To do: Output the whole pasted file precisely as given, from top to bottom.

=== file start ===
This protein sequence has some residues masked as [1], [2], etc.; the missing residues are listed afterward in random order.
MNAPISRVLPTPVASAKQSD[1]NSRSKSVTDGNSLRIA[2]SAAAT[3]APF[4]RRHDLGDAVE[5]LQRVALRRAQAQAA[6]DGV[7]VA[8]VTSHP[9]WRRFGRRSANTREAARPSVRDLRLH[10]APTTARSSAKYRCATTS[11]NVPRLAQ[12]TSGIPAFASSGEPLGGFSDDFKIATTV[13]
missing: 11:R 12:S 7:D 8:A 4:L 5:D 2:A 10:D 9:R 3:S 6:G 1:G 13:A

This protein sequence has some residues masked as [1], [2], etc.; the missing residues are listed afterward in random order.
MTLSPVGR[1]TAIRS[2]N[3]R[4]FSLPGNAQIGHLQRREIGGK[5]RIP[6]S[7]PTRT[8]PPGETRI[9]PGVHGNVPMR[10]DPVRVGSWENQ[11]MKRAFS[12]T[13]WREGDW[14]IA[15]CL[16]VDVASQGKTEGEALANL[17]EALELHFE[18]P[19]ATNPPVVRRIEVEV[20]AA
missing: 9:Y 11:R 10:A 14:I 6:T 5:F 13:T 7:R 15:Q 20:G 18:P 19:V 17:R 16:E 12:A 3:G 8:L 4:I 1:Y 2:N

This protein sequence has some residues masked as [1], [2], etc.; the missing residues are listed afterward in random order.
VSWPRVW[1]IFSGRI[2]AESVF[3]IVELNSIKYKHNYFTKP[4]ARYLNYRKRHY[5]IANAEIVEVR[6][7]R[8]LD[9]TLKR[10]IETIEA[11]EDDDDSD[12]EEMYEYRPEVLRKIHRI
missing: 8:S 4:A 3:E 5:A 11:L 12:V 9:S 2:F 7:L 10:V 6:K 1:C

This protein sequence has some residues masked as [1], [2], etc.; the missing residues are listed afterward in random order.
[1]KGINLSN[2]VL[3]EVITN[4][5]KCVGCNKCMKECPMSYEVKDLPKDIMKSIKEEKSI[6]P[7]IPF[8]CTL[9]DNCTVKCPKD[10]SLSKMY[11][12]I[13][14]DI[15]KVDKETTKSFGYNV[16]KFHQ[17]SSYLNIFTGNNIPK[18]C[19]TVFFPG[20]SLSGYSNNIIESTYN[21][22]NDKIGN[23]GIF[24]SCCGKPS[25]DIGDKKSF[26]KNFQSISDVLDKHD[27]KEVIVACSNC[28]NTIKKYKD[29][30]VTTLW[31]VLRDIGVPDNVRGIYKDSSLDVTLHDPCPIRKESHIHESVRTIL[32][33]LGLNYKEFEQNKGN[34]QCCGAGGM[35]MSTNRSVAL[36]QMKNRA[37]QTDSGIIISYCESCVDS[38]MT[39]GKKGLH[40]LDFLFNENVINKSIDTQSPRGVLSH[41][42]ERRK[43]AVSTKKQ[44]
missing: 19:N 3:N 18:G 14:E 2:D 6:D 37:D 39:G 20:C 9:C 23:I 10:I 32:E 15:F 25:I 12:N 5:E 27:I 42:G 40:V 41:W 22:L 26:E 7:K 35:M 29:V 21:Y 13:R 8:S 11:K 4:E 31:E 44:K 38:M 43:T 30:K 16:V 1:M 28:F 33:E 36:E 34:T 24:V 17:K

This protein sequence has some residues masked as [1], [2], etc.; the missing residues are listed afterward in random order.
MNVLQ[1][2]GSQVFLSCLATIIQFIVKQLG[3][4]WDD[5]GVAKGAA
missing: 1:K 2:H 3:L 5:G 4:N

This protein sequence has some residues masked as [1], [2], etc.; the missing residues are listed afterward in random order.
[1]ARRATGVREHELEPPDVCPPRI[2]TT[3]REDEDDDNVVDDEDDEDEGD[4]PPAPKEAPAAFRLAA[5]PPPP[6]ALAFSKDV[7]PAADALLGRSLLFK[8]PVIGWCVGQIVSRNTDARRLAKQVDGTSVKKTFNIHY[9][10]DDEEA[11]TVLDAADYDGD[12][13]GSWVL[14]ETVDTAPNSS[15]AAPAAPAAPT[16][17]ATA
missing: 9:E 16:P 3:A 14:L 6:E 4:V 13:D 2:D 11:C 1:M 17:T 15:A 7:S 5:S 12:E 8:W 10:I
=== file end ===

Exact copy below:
This protein sequence has some residues masked as [1], [2], etc.; the missing residues are listed afterward in random order.
MNAPISRVLPTPVASAKQSD[1]NSRSKSVTDGNSLRIA[2]SAAAT[3]APF[4]RRHDLGDAVE[5]LQRVALRRAQAQAA[6]DGV[7]VA[8]VTSHP[9]WRRFGRRSANTREAARPSVRDLRLH[10]APTTARSSAKYRCATTS[11]NVPRLAQ[12]TSGIPAFASSGEPLGGFSDDFKIATTV[13]
missing: 11:R 12:S 7:D 8:A 4:L 5:D 2:A 10:D 9:R 3:S 6:G 1:G 13:A

This protein sequence has some residues masked as [1], [2], etc.; the missing residues are listed afterward in random order.
MTLSPVGR[1]TAIRS[2]N[3]R[4]FSLPGNAQIGHLQRREIGGK[5]RIP[6]S[7]PTRT[8]PPGETRI[9]PGVHGNVPMR[10]DPVRVGSWENQ[11]MKRAFS[12]T[13]WREGDW[14]IA[15]CL[16]VDVASQGKTEGEALANL[17]EALELHFE[18]P[19]ATNPPVVRRIEVEV[20]AA
missing: 9:Y 11:R 10:A 14:I 6:T 5:F 13:T 7:R 15:Q 20:G 18:P 19:V 17:R 16:E 12:A 3:G 8:L 4:I 1:Y 2:N

This protein sequence has some residues masked as [1], [2], etc.; the missing residues are listed afterward in random order.
VSWPRVW[1]IFSGRI[2]AESVF[3]IVELNSIKYKHNYFTKP[4]ARYLNYRKRHY[5]IANAEIVEVR[6][7]R[8]LD[9]TLKR[10]IETIEA[11]EDDDDSD[12]EEMYEYRPEVLRKIHRI
missing: 8:S 4:A 3:E 5:A 11:L 12:V 9:S 2:F 7:L 10:V 6:K 1:C

This protein sequence has some residues masked as [1], [2], etc.; the missing residues are listed afterward in random order.
[1]KGINLSN[2]VL[3]EVITN[4][5]KCVGCNKCMKECPMSYEVKDLPKDIMKSIKEEKSI[6]P[7]IPF[8]CTL[9]DNCTVKCPKD[10]SLSKMY[11][12]I[13][14]DI[15]KVDKETTKSFGYNV[16]KFHQ[17]SSYLNIFTGNNIPK[18]C[19]TVFFPG[20]SLSGYSNNIIESTYN[21][22]NDKIGN[23]GIF[24]SCCGKPS[25]DIGDKKSF[26]KNFQSISDVLDKHD[27]KEVIVACSNC[28]NTIKKYKD[29][30]VTTLW[31]VLRDIGVPDNVRGIYKDSSLDVTLHDPCPIRKESHIHESVRTIL[32][33]LGLNYKEFEQNKGN[34]QCCGAGGM[35]MSTNRSVAL[36]QMKNRA[37]QTDSGIIISYCESCVDS[38]MT[39]GKKGLH[40]LDFLFNENVINKSIDTQSPRGVLSH[41][42]ERRK[43]AVSTKKQ[44]
missing: 19:N 3:N 18:G 14:E 2:D 6:D 37:D 39:G 20:C 9:C 23:I 10:I 32:E 15:F 25:I 12:N 5:E 27:I 42:G 40:V 41:W 22:L 26:E 7:K 35:M 29:V 21:Y 13:R 8:S 11:K 4:E 31:E 44:K 38:M 43:T 30:K 16:V 1:M 28:F 33:E 36:E 34:T 24:V 17:K

This protein sequence has some residues masked as [1], [2], etc.; the missing residues are listed afterward in random order.
MNVLQ[1][2]GSQVFLSCLATIIQFIVKQLG[3][4]WDD[5]GVAKGAA
missing: 1:K 2:H 3:L 5:G 4:N

This protein sequence has some residues masked as [1], [2], etc.; the missing residues are listed afterward in random order.
[1]ARRATGVREHELEPPDVCPPRI[2]TT[3]REDEDDDNVVDDEDDEDEGD[4]PPAPKEAPAAFRLAA[5]PPPP[6]ALAFSKDV[7]PAADALLGRSLLFK[8]PVIGWCVGQIVSRNTDARRLAKQVDGTSVKKTFNIHY[9][10]DDEEA[11]TVLDAADYDGD[12][13]GSWVL[14]ETVDTAPNSS[15]AAPAAPAAPT[16][17]ATA
missing: 9:E 16:P 3:A 14:L 6:E 4:V 13:D 2:D 11:C 1:M 17:T 15:A 7:S 5:S 12:E 8:W 10:I